Yes, those are the stage directions, which in this show can’t help but sound a little silly. As an opera based on the Lolcats internet meme, LOLPERA‘s plot, aria, characters and libretto are culled from the wide range of user-generated images that combine photos of cats with overlying text of their grammatically incorrect and adorably poorly spelled thoughts.


Though I have been blogging for the L.A. Weekly for a few years now, I was very excited that the 2012 People Issue would mark my first feature story to be put in print. But with my luck, I was in Europe for the entire time it was on stands! Oh well. I am honored that the editors chose one my pitches out of apparently the hundreds of pages of suggestions they received and allowed me to profile Andreas, a Long Beach-via-Vienna visionary I have been intrigued by since I first heard of the Long Beach Opera in 2010.

Andreas Mitisek: Where Opera Dares to Go

AndreasMitisek_9877.jpgAndreas Mitisek is sitting in the Long Beach Opera’s modest church-rental office near the southern terminus of the 710 freeway, days after wrapping the first performances of the current season.

“It all started with the opera in a parking garage,” says Mitisek, the company’s Austrian-born artistic and general director, in his thick, Schwarzenegger-esque accent. That’s when Long Beach’s oldest professional opera company abandoned a traditional performance space for a 2007 production of Grigori Frid’s one-woman opera The Diary of Anne Frank.

The phrase “opera in a parking garage” casually rolls off his tongue, as if it were perfectly natural for the art form to be presented in a ghostly concrete structure meant to store cars.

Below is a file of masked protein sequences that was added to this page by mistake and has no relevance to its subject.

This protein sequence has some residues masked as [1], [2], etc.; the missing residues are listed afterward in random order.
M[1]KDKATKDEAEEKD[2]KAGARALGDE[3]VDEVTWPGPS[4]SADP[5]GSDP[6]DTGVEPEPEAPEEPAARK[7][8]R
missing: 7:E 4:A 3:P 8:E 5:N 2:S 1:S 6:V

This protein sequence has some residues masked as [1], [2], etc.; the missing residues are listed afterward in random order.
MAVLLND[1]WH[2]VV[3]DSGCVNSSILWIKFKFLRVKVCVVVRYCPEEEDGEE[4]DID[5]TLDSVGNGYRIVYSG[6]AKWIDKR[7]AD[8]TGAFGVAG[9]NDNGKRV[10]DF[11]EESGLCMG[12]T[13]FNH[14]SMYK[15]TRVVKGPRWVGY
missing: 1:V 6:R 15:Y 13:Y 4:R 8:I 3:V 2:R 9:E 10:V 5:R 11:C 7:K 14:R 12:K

It’s the same nonchalance with which he says “opera in a pool,” “opera in an abandoned furniture store” and “spaces of unexplored theatricality.” But opera, of course, is not usually performed in these unconventional locales. It has lived for centuries in temples like La Scala and the Met.


Check out the entire People 2012 issue here.

top 5 mexican beers

May 4, 2012

Trying to write about the difference between all of the shitty light Mexican lagers for a Cinco de Mayo-inspired list (for the L.A. Weekly food blog Squid Ink) was a challenge. I even stopped by Beachwood to ask the bartenders’ opinions on the subject, but alas, they were un-opinionated on such lowbrow beverages. I eventually remembered how good some of the Mexican amber and dark lagers are and the rankings began to take shape. Apparently, this list is pretty spot-on, approved by those in the comment section as well as my geeky beer friends in the Hop Heads, so I’m pretty proud of it. 🙂